Social Distancing and Offshore Wind Approvals - Let's Think About How to Do This, NOW

Social Distancing and Offshore Wind Approvals - Let's Think About How to Do This, NOW

May 6, 2020 20:08
by J. Wylie Donald

How much we have learned in just a month.  Here is a viewpoint from an offshore wind publication on April 1:  

  • For many of the other infected nations, the economy will fall sharply in the short term, and then rebound after the epidemic is over. In this regard, COVID-19 is unlikely to have a huge long-term impact and epidemic prevention and control measures from local governments will be a key variable and the most decisive factor. On the premise of effective prevention and control, the whole epidemic is expected to be over in 2-3 months, with societies returning to normal.

What a difference a month makes.  In 10 days at the end of April and into May, offshore wind heavyweights Vestas, Siemens Gamesa Renewable Energy and Nordex all withdrew their financial guidance as a result of the COVID-19 pandemic.  And even though Orsted claimed “the COVID-19 related impact on our construction projects will be limited both in terms of timing and economics,” it was forced to acknowledge that its US endeavors were facing significant headwinds:  its Maryland “Skipjack” project and New York “South Fork” projects  were nearly certain to be delayed, and its “Revolution Wind”, “Sunrise Wind” and “Ocean Wind” projects in Rhode Island/Connecticut, New York and New Jersey, respectively, all face “increased risk of delays.” 

While coronavirus is acknowledged to be the source of delay in New York, the bottleneck elsewhere appears to be BOEM.  BOEM, like the rest of us, is teleworking as a result of COVID-19.  Nevertheless, it is committing to sticking to its timeline for Vineyard Wind and other projects.   But here’s the rub.  The offshore wind permitting process (like many processes) requires public participation.  The American Wind Energy Association has laid out the process in a recent pamphlet.  "To ensure the process is as complete and transparent as possible, BOEM solicits public comments, convenes Intergovernmental Renewable Energy Task Forces with interested states, and holds public meetings throughout the offshore wind development process."  It derives from BOEM's own publication in 2016.  And that in turn hinges in large part on the National Environmental Policy Act and its implementing regulations.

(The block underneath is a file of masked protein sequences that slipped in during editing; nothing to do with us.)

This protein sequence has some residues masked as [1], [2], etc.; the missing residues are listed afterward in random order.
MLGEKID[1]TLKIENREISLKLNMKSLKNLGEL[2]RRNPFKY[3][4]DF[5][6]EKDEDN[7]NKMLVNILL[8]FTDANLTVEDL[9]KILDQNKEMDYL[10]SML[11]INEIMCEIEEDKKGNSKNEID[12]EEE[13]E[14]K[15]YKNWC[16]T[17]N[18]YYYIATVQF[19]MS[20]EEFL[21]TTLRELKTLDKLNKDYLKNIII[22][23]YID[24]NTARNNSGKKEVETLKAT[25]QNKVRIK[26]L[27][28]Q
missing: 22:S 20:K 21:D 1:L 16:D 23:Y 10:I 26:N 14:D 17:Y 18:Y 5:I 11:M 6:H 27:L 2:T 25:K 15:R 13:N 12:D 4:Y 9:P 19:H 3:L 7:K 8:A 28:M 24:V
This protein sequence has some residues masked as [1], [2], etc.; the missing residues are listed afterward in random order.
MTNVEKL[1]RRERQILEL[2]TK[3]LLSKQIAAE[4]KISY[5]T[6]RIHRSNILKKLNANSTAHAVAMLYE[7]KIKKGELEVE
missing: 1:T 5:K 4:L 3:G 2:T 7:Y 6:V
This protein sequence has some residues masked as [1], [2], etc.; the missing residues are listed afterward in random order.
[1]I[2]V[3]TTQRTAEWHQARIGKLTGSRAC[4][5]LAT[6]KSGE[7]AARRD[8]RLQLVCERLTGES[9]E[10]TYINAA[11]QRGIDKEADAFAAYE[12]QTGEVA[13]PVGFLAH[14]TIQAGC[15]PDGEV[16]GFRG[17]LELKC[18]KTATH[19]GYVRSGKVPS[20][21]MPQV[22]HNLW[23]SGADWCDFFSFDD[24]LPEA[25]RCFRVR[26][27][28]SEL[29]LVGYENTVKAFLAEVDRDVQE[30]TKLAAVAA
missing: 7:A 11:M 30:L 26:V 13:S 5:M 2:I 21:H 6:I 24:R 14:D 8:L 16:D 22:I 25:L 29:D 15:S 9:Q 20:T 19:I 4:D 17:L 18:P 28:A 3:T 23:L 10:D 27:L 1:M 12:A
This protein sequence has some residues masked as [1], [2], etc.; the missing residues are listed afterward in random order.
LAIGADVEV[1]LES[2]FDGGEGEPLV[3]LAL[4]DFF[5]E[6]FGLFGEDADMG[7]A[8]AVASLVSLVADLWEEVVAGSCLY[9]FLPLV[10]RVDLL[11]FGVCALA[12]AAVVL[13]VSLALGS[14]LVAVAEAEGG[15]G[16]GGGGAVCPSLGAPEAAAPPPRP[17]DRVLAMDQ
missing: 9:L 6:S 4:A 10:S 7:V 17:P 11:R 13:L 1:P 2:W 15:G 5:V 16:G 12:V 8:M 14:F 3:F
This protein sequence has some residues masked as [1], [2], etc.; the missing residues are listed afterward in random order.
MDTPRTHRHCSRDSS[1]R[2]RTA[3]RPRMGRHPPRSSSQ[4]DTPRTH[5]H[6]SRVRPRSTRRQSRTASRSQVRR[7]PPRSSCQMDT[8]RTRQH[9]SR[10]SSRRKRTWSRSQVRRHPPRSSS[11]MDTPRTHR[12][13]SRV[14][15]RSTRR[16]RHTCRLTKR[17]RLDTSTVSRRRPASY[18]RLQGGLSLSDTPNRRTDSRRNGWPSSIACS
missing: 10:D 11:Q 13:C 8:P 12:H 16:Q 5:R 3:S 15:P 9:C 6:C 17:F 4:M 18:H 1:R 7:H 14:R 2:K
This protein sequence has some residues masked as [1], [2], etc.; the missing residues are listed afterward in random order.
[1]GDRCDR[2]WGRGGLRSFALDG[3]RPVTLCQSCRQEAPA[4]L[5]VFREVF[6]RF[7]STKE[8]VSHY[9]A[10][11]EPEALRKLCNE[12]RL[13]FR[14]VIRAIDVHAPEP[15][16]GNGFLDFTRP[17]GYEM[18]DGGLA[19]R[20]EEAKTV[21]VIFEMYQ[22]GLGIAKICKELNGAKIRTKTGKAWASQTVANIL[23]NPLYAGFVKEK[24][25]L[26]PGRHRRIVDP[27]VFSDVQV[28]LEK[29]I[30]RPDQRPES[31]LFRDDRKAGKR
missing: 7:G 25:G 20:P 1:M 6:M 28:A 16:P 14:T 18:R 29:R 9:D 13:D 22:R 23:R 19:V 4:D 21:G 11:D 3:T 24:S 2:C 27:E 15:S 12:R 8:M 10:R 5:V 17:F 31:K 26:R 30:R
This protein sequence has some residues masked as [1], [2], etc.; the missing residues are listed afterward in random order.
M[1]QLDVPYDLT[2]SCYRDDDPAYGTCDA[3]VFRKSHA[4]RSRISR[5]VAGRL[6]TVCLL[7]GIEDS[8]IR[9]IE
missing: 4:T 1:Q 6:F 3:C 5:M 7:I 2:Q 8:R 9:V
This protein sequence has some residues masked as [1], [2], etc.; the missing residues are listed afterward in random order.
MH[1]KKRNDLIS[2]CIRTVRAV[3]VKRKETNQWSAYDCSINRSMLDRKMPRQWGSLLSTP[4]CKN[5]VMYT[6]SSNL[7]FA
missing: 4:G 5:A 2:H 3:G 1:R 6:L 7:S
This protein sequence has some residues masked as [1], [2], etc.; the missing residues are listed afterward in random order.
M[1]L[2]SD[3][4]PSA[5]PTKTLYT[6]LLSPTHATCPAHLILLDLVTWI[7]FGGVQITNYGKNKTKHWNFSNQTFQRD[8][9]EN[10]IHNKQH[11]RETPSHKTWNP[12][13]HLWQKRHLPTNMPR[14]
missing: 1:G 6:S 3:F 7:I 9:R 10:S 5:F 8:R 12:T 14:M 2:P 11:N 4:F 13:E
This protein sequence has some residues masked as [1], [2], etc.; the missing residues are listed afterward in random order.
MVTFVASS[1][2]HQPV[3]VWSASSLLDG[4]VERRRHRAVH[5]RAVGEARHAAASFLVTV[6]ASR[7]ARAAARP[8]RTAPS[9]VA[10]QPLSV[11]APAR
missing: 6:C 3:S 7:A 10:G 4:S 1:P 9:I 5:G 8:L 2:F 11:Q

While COVID-19 should not have much of an impact on written comments submitted by stakeholders, it is certain to interfere with public hearings and Task Force meetings, or at least such hearings and meetings as traditionally held.  BOEM (and all other government authorities involved) needs to identify now how it will implement public hearings and hold its Task Force meetings in the age of COVID-19.  It is critical that while those hearings and meetings continue to be open and public, to proceed on the desired timeframes they very likely must take some sort of virtual form.  Offshore wind can play a significant role in the economic rebound to the COVID-19 pandemic; it should not be delayed because social distancing requirements were not considered until too late.  The industry and interested public should push regulators to address these concerns promptly. 

Wind Energy | Utilities

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